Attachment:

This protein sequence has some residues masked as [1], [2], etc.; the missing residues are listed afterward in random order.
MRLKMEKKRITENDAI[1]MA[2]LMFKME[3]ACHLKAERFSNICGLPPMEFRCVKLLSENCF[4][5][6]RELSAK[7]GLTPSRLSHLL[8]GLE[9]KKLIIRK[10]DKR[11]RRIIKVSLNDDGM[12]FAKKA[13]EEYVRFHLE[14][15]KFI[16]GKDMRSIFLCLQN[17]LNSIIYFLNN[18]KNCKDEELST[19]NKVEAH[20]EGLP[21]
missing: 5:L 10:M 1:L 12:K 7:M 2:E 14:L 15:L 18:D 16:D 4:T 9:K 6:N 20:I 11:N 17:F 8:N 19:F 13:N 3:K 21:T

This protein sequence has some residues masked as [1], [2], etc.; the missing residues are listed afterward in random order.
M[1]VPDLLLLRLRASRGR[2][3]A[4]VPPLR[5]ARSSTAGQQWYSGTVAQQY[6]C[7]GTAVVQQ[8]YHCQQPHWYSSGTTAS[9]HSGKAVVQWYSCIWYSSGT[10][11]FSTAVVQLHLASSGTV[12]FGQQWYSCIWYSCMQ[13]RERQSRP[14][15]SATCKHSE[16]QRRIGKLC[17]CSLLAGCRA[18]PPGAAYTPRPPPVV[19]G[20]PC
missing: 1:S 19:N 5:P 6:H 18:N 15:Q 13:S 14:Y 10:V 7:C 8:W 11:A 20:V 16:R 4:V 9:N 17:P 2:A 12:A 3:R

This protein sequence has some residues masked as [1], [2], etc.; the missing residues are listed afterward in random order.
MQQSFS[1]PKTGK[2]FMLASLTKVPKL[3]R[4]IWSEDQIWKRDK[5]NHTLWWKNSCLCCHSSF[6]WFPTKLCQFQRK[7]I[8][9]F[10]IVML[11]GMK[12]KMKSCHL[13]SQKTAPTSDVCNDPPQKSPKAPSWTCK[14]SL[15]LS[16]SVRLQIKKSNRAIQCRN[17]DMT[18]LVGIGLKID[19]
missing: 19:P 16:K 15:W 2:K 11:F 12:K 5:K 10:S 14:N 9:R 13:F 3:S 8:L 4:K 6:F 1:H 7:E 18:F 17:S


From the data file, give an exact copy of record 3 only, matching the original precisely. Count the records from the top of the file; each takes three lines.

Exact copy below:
This protein sequence has some residues masked as [1], [2], etc.; the missing residues are listed afterward in random order.
MQQSFS[1]PKTGK[2]FMLASLTKVPKL[3]R[4]IWSEDQIWKRDK[5]NHTLWWKNSCLCCHSSF[6]WFPTKLCQFQRK[7]I[8][9]F[10]IVML[11]GMK[12]KMKSCHL[13]SQKTAPTSDVCNDPPQKSPKAPSWTCK[14]SL[15]LS[16]SVRLQIKKSNRAIQCRN[17]DMT[18]LVGIGLKID[19]
missing: 19:P 16:K 15:W 2:K 11:F 12:K 5:K 10:S 14:N 9:R 13:F 3:S 8:L 4:K 6:F 1:H 7:E 18:F 17:S